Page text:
By Annette Plonka, Intern, USLEAP
Flower workers in Colombia are finally beginning to see some positive results from their tireless efforts toward negotiating a contract with their employers. It has been over seven years since Untraflores, an independent industry-wide organization of individual unions, began the fight for contracts, and at last they are seeing some groundbreaking victories. A recent article about the victory reported that, with the help of international pressure from USLEAP and others, the Asoflores union at the Santa Barbara flower plantation near Bogotá was granted registration in August 2007 and “recently became the only independent union in the Colombian flower sector with a contract after signing a collective bargaining agreement with C.I. Pardo Carrizosa Navas y Cia."
[Picture on the right: Lydia Lopez is the president of the Asoflores union, who recently signed the first contract to be held by an independent union in the Colombian flower industry.]
Workers at Splendor and Fragancia Flower plantations have also advanced in their struggles. Unions at both plantations are currently in negotiations and expect to sign contracts this summer. At Splendor, “Sintrasplendor workers were given a major boost in January when Rep. George Miller, D-CA, raised their case with the Ministry of Social Protection and Vice President Francisco Santos, ultimately resulting in a court order for the arbitration tribunal they had been waiting for since May 2007 … The tribunal began in mid-May,” and the timing in which the workers receive a final ruling will determine how soon Sintrasplendor will sign a contract. “Sintrasplendor could sign a contract as early as this summer.”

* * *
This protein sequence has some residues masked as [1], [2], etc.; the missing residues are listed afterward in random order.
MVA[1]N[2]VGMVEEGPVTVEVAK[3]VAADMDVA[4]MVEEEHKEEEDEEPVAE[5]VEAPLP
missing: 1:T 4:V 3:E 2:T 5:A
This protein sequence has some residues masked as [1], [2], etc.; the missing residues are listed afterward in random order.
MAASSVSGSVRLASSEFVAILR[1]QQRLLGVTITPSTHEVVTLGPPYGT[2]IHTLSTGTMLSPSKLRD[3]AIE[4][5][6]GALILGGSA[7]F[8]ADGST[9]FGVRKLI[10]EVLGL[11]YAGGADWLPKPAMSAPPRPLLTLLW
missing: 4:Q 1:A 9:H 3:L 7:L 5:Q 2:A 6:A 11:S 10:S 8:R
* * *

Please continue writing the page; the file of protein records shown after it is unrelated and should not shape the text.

The progress toward the gradual transformation of the manner in which U.S. companies regard their Colombian workers can only be made possible by the collaborative efforts of workers in Colombia and activists in the U.S. who find the time to actively oppose the policies of companies that violate worker rights. Change happens when there is a joint effort involving workers like Dora Acero, from the union at the Fragancia plantation who toured the U.S. this spring to pressure Dole for a contract, and activists in the U.S. who write letters and send emails to companies like Dole, or to representatives in Congress. The voices of workers become much louder when they are joined by those of activists.